The Reconciliation Process in U.S. Customs: Practical Applications and Key Procedures

The Reconciliation Process in U.S. Customs: Practical Applications and Key Procedures 612 408 Transmodal

In the complex arena of international trade, the Reconciliation process under the U.S. Customs and Border Protection (CBP) stands out as a vital tool for importers. Originating from the Customs Modernization Act (Mod Act) of 1993, this process has adapted to the evolving needs of global trade, particularly with its transition to the Automated Commercial Environment (ACE).

**Evolution and Significance of Reconciliation**

The Reconciliation process began as the ACS Reconciliation Prototype Test in 1998, transitioning to the ACE platform in 2018. This was in response to the Mod Act’s amendments, which established new provisions for Reconciliation under various U.S. Code sections.

**Reconciliation in Action: Real-World Examples**

Reconciliation is crucial for items where certain information is not definitively known at the time of import. Here are some real-world examples:

1. **Electronics with Variable Pricing:** Consider a shipment of smartphones where the final sale price is subject to post-importation discounts based on market conditions. Reconciliation allows for the adjustment of the value of these goods after importation.

2. **Apparel Subject to Changing Classifications:** Clothing items that might fall under different tariff classifications based on their material composition or use, which could be pending legal interpretation or rulings.

3. **Automotive Parts Eligible for FTA Benefits:** Car parts imported for assembly in the U.S. might qualify for NAFTA (now USMCA) benefits, but their eligibility is determined after importation based on the final product’s compliance with the trade agreement’s rules of origin.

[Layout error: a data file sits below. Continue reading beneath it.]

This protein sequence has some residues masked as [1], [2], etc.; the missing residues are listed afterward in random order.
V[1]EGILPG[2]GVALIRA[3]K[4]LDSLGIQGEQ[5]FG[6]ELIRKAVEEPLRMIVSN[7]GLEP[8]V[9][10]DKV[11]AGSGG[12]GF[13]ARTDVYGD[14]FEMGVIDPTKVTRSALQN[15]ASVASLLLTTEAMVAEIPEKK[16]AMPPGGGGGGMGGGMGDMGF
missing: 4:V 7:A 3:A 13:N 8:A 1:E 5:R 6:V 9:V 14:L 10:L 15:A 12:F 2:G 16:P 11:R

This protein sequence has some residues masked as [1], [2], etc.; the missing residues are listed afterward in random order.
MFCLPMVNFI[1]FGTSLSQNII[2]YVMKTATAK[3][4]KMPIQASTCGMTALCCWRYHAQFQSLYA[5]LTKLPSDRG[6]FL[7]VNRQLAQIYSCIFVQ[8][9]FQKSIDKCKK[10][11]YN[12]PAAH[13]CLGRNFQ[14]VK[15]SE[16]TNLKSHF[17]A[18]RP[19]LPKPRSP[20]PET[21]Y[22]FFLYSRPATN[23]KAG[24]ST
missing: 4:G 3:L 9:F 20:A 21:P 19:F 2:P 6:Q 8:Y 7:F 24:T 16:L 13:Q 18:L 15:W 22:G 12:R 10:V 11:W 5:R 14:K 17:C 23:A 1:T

4. **Machinery with 9802 Adjustments:** Heavy machinery imported with components manufactured in the U.S. and assembled abroad. The value of these U.S. components, crucial for duty calculations under HTSUS subheadings 9802.00.60-9802.00.90, is reconciled post-importation.

**Core Aspects of Reconciliation**

The process involves flagging entry summaries and filing a Reconciliation entry, where importers can combine multiple entries. It’s particularly relevant for products with variable pricing, complex classifications, potential FTA eligibility, and 9802 adjustments.

**Eligibility and Procedures**

Eligibility extends to all importers with a valid continuous bond and a Reconciliation bond rider. The flagging of entry summaries indicates the importer’s intent to file a Reconciliation entry later.

**Filing Reconciliation Entries**

Filing requires strict adherence to guidelines and timelines, with the entry electronically transmitted using ABI and filed in ACE. It addresses issues like value, classification, and FTA claims.

**Implications for Importers**

While CBP recommends the Reconciliation program for its efficiency, importers must be aware of potential penalties for non-compliance. Understanding and adhering to these processes is crucial for smooth operations in international trade.


The Reconciliation process is a cornerstone of U.S. customs procedures, offering a structured way to manage indeterminable information at the time of import. For businesses engaged in international trade, staying informed and compliant with these processes is essential for successful operations.